BILL MOYERS: Welcome to the journal. We have a lot of ground to cover in this hour - from journalism and media merger mania to politics and race. First, despite the clutter and conglomeration in commercial broadcasting a new voice occasionally emerges that proves the exception to the rule. The rule is either echo right-wing ideology or bow your knee to the god of "objectivity," meaning you simply counter a pound of official propaganda with an ounce of counter spin. Jon Stewart broke this mold with his daily show on comedy central. And now MSNBC's Keith Olbermann has done the same for cable news. Olbermann leaves no doubt about what he sees: Here's what Olbermann says about the vice president...
KEITH OLBERMANN: The mind reels at the thought...What servant of any of the 42 previous presidents could possibly withhold information of this urgency and this gravity and wind up back at his desk the next morning instead of winding up before a congressional investigation or a criminal one?
BILL MOYERS: And for president bush...no minced words:
KEITH OLBERMANN: "I accuse you, Mr. Bush, of lying this country into war. I accuse you of fabricating in the minds of your own people a false implied link between Saddam Hussein and 9/11... BILL MOYERS Rolling Stone calls Keith Olberman "the most honest man in news." Critics accuse him of extended polemics, and national review calls him, "shameless". Olberman shrugs it off. After years of knocking around broadcasting mainly as a sportscaster. He's found his place and his voice. His nightly countdown on MSNBC is the fastest-growing news show on cable television. To find out more about what's on Keith Olbermann's mind read his new book, Truth and Consequences. Keith Olbermann, welcome to the Journal.
KEITH OLBERMANN: My pleasure, sir. Good to be here.
BILL MOYERS: One of my closest friends always watched your nightly sportscast. And he remembers to this day, just got a word from him this morning, he remembers your saying about hockey is the most boring sport he's ever seen. And you went on to say, "Nevertheless, here without further comment are the game results for whatever they're worth." But you don't do that with politics. You don't-- you don't just give the scores. You have some strong things to say about politics.
KEITH OLBERMANN: It became necessary.
BILL MOYERS: Why?
KEITH OLBERMANN: I was sitting on a plane in Los Angeles reading in August of 2006 about Don Rumsfeld talking to the veterans and talking about how every-- everyone who was in opposition to the Iraq War policy, the so-called war on terror, even to some degree the Bush administration, was the equivalent in his mind to the Nazi appeasers of the 1930s. And he went on at length about how, you know, here's the-- we're doing the Churchillian role. And I thought, you know, sir, I took history classes. Your group is not Churchill. Your group is Neville Chamberlain because Neville Chamberlain minimized and marginalized anybody who disagreed with him. Reading this ridiculous remark and waiting to see somebody respond to it. And no one did. I'm thinking, well, you know, somebody with a platform ought to be talking about this. Somebody with a-- with an avenue to respond should be-- oh, yeah, I have a platform.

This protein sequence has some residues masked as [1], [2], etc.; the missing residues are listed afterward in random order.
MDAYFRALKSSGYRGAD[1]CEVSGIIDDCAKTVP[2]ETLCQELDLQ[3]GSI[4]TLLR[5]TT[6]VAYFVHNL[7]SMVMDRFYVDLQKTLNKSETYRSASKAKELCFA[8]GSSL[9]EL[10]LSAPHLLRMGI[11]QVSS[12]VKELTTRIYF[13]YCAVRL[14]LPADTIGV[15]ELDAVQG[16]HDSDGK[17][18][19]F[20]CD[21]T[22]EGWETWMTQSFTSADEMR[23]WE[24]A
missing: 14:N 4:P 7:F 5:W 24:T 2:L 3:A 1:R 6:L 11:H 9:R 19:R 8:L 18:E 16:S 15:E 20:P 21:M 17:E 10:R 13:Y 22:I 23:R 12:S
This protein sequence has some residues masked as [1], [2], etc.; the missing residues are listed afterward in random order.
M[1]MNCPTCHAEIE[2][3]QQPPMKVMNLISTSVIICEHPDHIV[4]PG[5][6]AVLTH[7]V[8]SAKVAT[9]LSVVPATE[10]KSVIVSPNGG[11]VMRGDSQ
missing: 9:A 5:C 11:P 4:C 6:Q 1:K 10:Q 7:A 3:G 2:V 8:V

BILL MOYERS: And we have the commentary you did after that incident. Let me show it to our audience.
KEITH OLBERMANN: Okay.
KEITH OLBERMANN: The man who sees absolutes where all other men see nuances and shades of meaning is either a prophet or a quack. Donald H. Rumsfeld is not a prophet. Dissent and disagreement with government is the life's blood of human freedom and not merely because it the first roadblock against the kind of tyranny the men Mr. Rumsfeld likes to think of as his troops still fight this very evening in Iraq.
BILL MOYERS: You were angry.
KEITH OLBERMANN: I was. I was very angry. I was angry for a period of two days. After that first commentary, when I didn't know whether it was going to be greeted, I had support from management at MSNBC for that one. They-- I didn't surprise them. I said, "Look, I want to do this." And they went, "Yeah, you should." I didn't know what their reaction was going to be. I didn't know if I was going to be gunned down as I came out of the building or put in a black car or, you know, or lauded or whatever. People, for the most part, were ecstatic about this. And our ratings went up immediately. And the reaction from management was-- "Can you do one every night?" And I said, "No, I can't do one every night. I don't want to turn into that either." I don't want to be silent here. But I don't want to turn this into a manufactured thing. And they said, "Well, how 'bout once a week?" And I said, "No, you're not following me. It has to be organic." When I get angry on the air, it's because I'm angry about that particular subject and because of the revision of this country that has been done under our noses for the last seven years against the will of the people. And when something happens that touches into that general anger combined with the specific anger for the actual event that we're talking about, it swells up and I feel like, all right, here comes another one.